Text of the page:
So, you’re suddenly leading a remote team in a very high position at an unfamiliar company, and everyone is still working remotely? Maybe your predecessor used the current crisis as an excuse to finally retire, sail away to the islands, open that winery. For whatever reason, there was a vacancy and now you are leading a large team of people you have never met in real life.
In a normal office environment, your first couple of weeks would consist mostly of doing research, meeting everyone, and listening. Wise executives know that making changes before you have the lay of the land leads nowhere positive. You spend this time getting to know your new company and acclimating to its unique culture and getting to know those who will become your inner circle. Much of this interaction is informal – you talk at the coffeemaker or water cooler, you meet washing your hands, you chat on the patio when you step out for fresh air.
How does a brand-new executive learn to communicate with team members when those unplanned, informal interactions cannot possibly occur? You must be intentional, even if it’s uncomfortable.
You will have studied the company web site, individual employee dossiers, and organization charts, but so much you need to understand about your new company and your new subordinates can only be learned from constant interaction.
Make plans for one-on-one telemeetings with every one of your direct reports, in the first two weeks. Do your homework, of course, but mostly just ask open-ended questions and get them talking:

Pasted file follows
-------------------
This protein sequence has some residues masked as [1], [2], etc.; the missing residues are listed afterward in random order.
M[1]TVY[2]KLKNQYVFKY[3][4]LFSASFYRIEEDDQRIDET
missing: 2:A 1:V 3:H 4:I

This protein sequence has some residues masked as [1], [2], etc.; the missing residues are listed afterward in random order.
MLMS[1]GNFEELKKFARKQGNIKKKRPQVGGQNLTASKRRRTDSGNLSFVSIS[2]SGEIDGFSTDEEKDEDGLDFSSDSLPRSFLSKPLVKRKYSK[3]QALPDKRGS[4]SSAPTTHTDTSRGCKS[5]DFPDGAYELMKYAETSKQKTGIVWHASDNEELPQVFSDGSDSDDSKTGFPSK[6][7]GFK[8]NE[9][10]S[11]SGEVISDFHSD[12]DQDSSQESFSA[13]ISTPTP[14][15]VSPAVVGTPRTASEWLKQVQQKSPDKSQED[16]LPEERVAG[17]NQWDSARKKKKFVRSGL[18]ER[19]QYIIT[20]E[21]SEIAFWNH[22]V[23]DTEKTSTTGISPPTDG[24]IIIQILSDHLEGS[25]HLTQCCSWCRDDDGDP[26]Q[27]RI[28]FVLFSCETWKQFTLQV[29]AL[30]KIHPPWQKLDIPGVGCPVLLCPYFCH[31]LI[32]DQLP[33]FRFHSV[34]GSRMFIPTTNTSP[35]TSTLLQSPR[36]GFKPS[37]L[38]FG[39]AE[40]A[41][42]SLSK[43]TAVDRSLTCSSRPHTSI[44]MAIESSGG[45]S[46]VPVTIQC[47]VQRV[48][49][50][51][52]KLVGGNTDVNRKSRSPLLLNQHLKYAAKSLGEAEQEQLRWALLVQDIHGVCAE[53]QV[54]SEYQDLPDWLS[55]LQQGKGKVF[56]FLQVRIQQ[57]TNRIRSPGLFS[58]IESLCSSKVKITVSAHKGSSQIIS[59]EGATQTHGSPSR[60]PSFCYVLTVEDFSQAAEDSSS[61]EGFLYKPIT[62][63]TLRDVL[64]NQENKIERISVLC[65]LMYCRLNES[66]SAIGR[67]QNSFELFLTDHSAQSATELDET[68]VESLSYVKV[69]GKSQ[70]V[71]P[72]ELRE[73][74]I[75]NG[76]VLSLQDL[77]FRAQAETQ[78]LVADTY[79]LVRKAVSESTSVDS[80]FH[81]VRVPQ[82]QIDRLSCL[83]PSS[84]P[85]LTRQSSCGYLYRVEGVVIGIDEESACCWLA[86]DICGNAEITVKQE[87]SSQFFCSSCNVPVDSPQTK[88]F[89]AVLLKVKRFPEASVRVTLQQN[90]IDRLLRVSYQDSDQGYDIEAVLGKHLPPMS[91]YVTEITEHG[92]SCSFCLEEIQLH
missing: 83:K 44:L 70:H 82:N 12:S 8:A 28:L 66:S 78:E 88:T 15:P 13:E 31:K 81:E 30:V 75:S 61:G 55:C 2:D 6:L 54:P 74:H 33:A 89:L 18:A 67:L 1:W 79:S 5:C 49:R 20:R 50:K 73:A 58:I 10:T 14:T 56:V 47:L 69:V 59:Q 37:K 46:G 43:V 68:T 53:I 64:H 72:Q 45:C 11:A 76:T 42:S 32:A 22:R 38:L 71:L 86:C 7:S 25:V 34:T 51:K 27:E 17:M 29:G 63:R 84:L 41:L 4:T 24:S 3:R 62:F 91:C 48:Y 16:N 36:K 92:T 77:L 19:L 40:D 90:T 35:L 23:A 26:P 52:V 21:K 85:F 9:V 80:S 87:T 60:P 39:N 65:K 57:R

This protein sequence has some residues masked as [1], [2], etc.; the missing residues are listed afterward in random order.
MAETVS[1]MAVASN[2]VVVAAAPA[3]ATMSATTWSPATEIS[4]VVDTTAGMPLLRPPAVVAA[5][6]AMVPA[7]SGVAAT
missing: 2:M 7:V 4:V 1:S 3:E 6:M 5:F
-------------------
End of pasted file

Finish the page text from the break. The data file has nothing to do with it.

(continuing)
- How long have you worked here, and what made you choose to work here? How is it different from your previous companies?
Questions like these help you understand how accustomed to or invested in this particular corporate culture they are, and whether they took the job because of it or despite it.
- How do you fit into this team? How can I help you be effective? How do you want to grow?
With these sorts of questions, not only are you making sense of how the roles intersect, but you are also gleaning hints of their personality type and work style.
- Has this always been home? If not, where did you grow up?***
This type of question can open up conversations of culture, which translates to communication styles. Are they from a different country? From a small town? So many factors contribute to identity, most of which affect the best ways to connect deeply them
***. If you have not already, take training on cultural proficiency before diving into cultural discussions. If someone of Asian descent tells you they grew up in New Jersey, do not ask “where are they really from.” This is considered a microaggression and can be one of the fastest ways to create distance with new employees.
These deliberate conversations may feel awkward because they are the first, but understanding who your new team is and what they need is vital if you want to develop rapport.
If you would like assistance with this adjustment, or with your communication style in general, we are here to help. Give us a call and see how Corporate Speech Solutions can improve your professional life!
Call us at 212-308-7725 or send us an e-mail at firstname.lastname@example.org to learn more. I’d be more than happy to answer any questions you might have!